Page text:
One of the things you quickly learn as a first-term, Opposition backbencher is that your influence on how Britain is run is rather limited, but every now and then, you are centre-stage, and this happened to me yesterday at the European Scrutiny Committee’s two and a quarter hour grilling of David “Brains” Miliband, the Foreign Secretary.
Brains lives up to his name at times. He knew he had a bad brief, and tried various tricks to hide it, the sort that we see many times from Labour Ministers – like answering questions that hadn’t been asked, attacking Conservative policies from the 1990s, quibbling over minor details and so on. From the Committee, however, he more than met his match with tough questions from Bill Cash, who is genuinely expert on these matters, and James Clappison, who is one of Parliament’s very best interrogators of ministers. James is dogged and forensic, and was well-prepared.
The problem for Miliband is that nobody – not least the Labour members of the Committee – believes him when he says that the “new” Reform Treaty is quite different to the ill-fated Constitution; that it is a great deal for Britain won by the skills of the New Labour negotiators; and that the controversial clauses either already exist (and therefore shouldn’t be controversial) or simply won’t actually have any impact on the UK (in which case why are they in the Treaty?).
The latest draft of the Treaty further erodes Britain’s position. The crucial opt-ins on justice and home affairs (JHA) are now subject to a five-year transitional period. All of our existing JHA opt-ins will now be subject to determinations by the European Court of Justice. If Britain decides not to opt in at the end of the 5 year period, we are deemed to have opted out of the whole lot, and the rest of the EU can vote – without Britain even being allowed to cast a vote against – that if they have been materially inconvenienced by Britain not being in, then they can extract unlimited financial penalties from this country. They may remain as “opt-ins”, but there could be a very heavy price in not signing up. This is very worrying indeed.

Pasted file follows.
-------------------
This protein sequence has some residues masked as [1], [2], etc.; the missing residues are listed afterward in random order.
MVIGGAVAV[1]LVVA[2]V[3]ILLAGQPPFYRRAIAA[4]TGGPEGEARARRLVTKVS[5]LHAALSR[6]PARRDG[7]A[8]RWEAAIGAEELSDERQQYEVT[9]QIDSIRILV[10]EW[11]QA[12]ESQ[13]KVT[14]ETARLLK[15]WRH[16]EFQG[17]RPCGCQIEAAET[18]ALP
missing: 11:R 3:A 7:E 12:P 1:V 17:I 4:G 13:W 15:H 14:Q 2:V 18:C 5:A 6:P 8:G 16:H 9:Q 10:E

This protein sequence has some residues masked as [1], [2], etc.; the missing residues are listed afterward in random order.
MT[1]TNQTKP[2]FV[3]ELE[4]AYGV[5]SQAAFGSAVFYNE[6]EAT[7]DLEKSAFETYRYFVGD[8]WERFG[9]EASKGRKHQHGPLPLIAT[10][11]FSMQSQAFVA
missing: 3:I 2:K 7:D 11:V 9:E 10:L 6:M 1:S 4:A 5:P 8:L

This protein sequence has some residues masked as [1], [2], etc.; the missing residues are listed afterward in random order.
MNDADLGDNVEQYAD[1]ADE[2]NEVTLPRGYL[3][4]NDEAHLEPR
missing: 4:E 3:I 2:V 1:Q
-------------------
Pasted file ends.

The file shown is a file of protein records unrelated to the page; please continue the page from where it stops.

David Miliband greatly angered both me and Bill Cash at one point when the Foreign Secretary told us that thanks to the new Treaty, the British Parliament “would for the first time be able to influence the workings of the European Union”. To my mind, with its huge democratic deficit, the EU should be trying to learn from British parliamentary democracy, not seeking to reduce us to the status of a local council.
In the last half hour of his two and a quarter hour grilling, “Brains” started to lose his way. I had the last question, and asked him with the EU heads of government meeting later this week on the Treaty, which aspects of the current draft of the Treaty he would seek to change or improve for Britain. He admitted that none of the new text had been suggested by the British negotiation team, but that nonetheless, the only change he was looking for was to change the translation of one word from the French original from “shall” to read “shall be able to”. This was a sad testimony to our influence in Europe – changing one word in a 253 page treaty was the limit of our new Foreign Secretary’s ambitions.